Background and aims: Significant efforts have been made in international guidelines since 2009 to establish recommendations for the initial work-up of patients with suspected immune thrombocytopenia (ITP), and to define who should be treated and how. A previous retrospective study of 101 ITP patients identified important areas of inappropriateness in the diagnostic and therapeutic management of ITP (Lozano et al, 2016), which could negatively impact patient outcomes. This study was aimed to further analyze the level of implementation of current recommendations in the standard practice of adult ITP patients in an independent validation cohort, and compare it to the pre-guideline period.

Methods: We collected retrospectively the clinical data of 146 primary adult ITP patients who initiated treatment with thrombopoietin receptor agonists (TPO-RA) between January 2012 and December 2014. Data on patient characteristics were obtained from medical records from November 2016 to January 2018 in a multicenter study from 19 secondary and tertiary Spanish hospitals. To evaluate the laboratory diagnosis and the appropriateness of treatment according to guidelines, two cohorts of patients were considered: "pre-group" and "post-group" depending on the date of diagnosis (before or after January 2010).

Results: Patients in pre-group (n=71) and post-group (n=75) had a median follow-up from diagnosis of 13.6 years (7.5-54.2 years), and 4.6 years (2.2-7.6 years), respectively. The level of compliance of general diagnostic tests was analyzed and compared. Peripheral blood smear, an examination recommended by all recent guidelines, was performed in 84% of patients in the post-group, and in only 64% of those in the pre-group (P=0.007). Bone marrow assessment at diagnosis of the disorder was ordinarily performed in around half of the patients regardless of the period (54% and 47% in the pre- and post- groups, respectively; P=0.408). Remarkably, in 49% of the patients in the pre-group, bone marrow evaluation was primarily performed due to the department policy, whereas that reason decreased to 25% in the post-group (P=0.027). Moreover, in 21% and 9% of patients in the pre-group and post-group that underwent a bone marrow assessment at diagnosis, the peripheral blood film had not been previously examined (P=0.192). In our cohort, differences in the treatment patterns were analyzed. Prednisone was used as first line-therapy in 89% and 84% of pre- and post- groups, respectively (P=0.406). There was a significant decrease in the duration of first-line therapy with prednisone from start until withdrawal in the post-group compared with the pre-group (median 77 vs. 122 days, respectively; P=0.004). Following first-line treatment, more patients in the pre-group were exposed to further prednisone (45% vs. 25%, P=0.003), and also the number of second or subsequent lines of therapies with this corticosteroid were significantly higher (61 courses of prednisone retreatment in 32 patients vs. 22 courses in 19 patients in the pre- and post- groups, respectively; P=0.008). As expected, a higher proportion of patients in the pre-group underwent splenectomy, and also received more immunosuppressant and immunomodulatory drugs than those in the post-group prior to TPO-RA therapy (P<0.05), (Table).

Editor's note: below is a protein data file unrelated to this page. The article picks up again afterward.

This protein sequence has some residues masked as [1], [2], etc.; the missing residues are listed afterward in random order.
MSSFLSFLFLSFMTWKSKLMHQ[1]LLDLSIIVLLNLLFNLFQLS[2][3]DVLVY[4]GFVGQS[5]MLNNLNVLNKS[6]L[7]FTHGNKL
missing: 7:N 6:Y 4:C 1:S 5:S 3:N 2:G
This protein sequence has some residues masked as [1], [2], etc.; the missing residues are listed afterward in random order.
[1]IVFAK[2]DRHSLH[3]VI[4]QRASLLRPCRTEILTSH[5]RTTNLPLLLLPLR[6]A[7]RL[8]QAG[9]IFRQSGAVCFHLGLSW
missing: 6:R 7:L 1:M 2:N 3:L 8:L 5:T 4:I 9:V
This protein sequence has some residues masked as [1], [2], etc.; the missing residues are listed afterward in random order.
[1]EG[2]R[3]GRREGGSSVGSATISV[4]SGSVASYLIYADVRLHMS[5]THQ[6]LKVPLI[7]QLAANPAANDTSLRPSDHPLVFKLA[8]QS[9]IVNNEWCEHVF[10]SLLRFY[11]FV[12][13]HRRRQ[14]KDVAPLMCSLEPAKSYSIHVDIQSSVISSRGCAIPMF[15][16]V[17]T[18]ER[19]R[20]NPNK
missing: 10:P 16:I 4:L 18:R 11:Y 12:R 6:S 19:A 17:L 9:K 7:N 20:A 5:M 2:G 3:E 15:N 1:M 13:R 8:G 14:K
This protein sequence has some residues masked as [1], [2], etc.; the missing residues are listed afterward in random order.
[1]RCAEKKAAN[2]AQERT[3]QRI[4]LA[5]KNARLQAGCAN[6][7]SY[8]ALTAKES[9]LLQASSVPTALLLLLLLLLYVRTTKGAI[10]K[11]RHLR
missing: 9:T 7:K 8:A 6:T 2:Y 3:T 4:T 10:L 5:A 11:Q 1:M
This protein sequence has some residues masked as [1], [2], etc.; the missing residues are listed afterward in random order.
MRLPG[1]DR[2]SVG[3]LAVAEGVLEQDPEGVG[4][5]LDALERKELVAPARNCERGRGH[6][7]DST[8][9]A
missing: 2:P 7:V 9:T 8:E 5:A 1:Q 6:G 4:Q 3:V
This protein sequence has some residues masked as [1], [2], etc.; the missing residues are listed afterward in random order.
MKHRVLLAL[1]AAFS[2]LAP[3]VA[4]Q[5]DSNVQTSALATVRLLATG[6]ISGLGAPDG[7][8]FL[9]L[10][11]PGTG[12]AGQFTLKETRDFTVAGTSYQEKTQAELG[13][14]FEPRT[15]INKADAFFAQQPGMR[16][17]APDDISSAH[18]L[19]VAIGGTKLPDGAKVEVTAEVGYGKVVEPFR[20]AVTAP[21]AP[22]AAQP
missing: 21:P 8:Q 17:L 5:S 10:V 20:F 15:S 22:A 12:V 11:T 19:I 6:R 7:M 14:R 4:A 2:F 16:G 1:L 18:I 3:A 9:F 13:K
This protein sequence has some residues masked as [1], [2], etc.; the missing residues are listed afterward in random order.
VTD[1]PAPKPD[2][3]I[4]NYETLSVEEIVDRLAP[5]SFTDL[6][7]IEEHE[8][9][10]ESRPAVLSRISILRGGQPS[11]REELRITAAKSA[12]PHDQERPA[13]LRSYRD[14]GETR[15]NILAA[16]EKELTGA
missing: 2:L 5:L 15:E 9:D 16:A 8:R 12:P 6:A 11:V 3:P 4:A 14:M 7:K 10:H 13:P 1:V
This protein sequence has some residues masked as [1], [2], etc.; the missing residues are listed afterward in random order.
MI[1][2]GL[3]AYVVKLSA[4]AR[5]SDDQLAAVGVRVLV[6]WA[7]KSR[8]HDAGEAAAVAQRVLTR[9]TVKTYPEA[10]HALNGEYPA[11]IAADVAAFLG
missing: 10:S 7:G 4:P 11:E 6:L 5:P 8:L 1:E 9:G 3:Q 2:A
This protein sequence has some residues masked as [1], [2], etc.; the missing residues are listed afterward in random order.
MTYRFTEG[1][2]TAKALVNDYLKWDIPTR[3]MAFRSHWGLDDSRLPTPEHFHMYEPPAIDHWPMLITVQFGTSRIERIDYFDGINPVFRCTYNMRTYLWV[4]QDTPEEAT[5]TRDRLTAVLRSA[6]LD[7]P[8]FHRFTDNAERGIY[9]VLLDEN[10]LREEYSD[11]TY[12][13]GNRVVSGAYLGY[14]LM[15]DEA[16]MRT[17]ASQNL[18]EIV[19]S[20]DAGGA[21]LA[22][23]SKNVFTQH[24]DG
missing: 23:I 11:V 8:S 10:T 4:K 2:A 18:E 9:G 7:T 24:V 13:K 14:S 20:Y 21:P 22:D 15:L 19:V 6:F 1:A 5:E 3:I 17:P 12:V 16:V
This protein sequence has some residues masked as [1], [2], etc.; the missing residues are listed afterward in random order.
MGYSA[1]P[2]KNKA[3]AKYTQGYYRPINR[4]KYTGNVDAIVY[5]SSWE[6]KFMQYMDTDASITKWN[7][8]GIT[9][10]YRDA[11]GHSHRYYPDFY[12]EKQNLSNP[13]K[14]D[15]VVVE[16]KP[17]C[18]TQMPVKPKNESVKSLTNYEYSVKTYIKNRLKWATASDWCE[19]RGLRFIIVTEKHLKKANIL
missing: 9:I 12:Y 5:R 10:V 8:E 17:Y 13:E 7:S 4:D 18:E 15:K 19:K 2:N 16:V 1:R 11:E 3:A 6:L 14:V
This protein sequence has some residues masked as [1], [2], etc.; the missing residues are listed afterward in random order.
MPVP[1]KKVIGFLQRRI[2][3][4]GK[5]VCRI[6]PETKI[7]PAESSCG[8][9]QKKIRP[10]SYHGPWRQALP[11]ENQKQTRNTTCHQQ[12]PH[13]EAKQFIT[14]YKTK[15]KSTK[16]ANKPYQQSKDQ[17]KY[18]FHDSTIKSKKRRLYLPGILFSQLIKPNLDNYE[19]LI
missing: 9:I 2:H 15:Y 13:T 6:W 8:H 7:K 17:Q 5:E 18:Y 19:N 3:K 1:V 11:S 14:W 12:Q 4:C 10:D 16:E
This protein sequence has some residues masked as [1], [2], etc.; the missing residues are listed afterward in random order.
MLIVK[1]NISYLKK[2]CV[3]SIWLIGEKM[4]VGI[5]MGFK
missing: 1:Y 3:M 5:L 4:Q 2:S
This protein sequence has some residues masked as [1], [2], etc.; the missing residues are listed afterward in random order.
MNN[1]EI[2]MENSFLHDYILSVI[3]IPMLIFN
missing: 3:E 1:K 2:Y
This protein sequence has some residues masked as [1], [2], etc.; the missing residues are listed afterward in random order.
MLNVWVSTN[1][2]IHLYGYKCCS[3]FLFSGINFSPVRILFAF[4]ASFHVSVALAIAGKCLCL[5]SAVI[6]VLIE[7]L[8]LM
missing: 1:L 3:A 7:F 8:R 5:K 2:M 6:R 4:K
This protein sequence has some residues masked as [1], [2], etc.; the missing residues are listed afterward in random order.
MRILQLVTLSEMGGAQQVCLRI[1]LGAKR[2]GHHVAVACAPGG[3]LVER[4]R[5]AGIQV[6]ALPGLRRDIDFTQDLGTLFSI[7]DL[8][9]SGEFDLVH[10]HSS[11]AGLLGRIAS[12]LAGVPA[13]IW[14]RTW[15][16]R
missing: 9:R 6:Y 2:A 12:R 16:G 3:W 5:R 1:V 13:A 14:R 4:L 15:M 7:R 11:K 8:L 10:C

Conclusions: Although some studies have analyzed the compliance with the proposals of guidelines, to date it remains unclear whether the implementation of the recommendations of these consensus-based documents has significantly changed the management of ITP patients compared to the pre-guideline era. Overall, our study evidences that the post-guideline management of ITP in the hospitals included in this multicenter study shows substantial gaps for the diagnosis and treatment of these patients. These deviations include failure to perform universal peripheral blood film examination, ordinary bone marrow assessment in half of the patients at diagnosis, and corticosteroid abuse in terms of duration and number of lines of therapies being prescribed. However, those shortcomings have experienced a considerable reduction compared to the previous decade, likely as a result not only of the availability of new therapies, but also from the translation into the physician's practice of the proposals of guidelines.


Mingot-Castellano:Roche: Consultancy; Takeda: Consultancy; Sobi: Consultancy; CSL Behring: Consultancy; Amgen: Consultancy; Novartis: Consultancy; Bayer: Consultancy; Novonordisk: Consultancy. Jarque:Takeda: Consultancy, Speakers Bureau; Shire: Consultancy, Speakers Bureau; Shionogi: Consultancy, Speakers Bureau; Servier: Speakers Bureau; Roche: Consultancy, Speakers Bureau; Pfizer: Consultancy, Speakers Bureau; Novartis: Consultancy, Speakers Bureau; MSD: Consultancy, Speakers Bureau; Janssen: Consultancy, Speakers Bureau; Grifols: Consultancy; Gilead: Consultancy, Speakers Bureau; CellTrion: Consultancy; Celgene: Consultancy, Speakers Bureau; Bristol-Myers Squibb: Consultancy, Speakers Bureau; Amgen: Consultancy, Speakers Bureau; Abbie: Consultancy, Speakers Bureau; Alexion: Consultancy, Speakers Bureau. Campos:Novartis: Speakers Bureau; Amgen: Speakers Bureau. Lopez Fernandez:Amgen: Consultancy, Speakers Bureau. Casado:Novartis: Consultancy, Speakers Bureau; Amgen: Consultancy, Speakers Bureau. Álvarez Roman:Roche: Consultancy, Speakers Bureau; Pfizer: Consultancy, Speakers Bureau; Novartis: Consultancy, Speakers Bureau; Bayer: Consultancy, Speakers Bureau; Amgen: Consultancy, Speakers Bureau; Takeda: Research Funding; NovoNordisk: Consultancy, Speakers Bureau; CSL Behring: Consultancy, Speakers Bureau; Sobi: Consultancy, Speakers Bureau.

Author notes


Asterisk with author names denotes non-ASH members.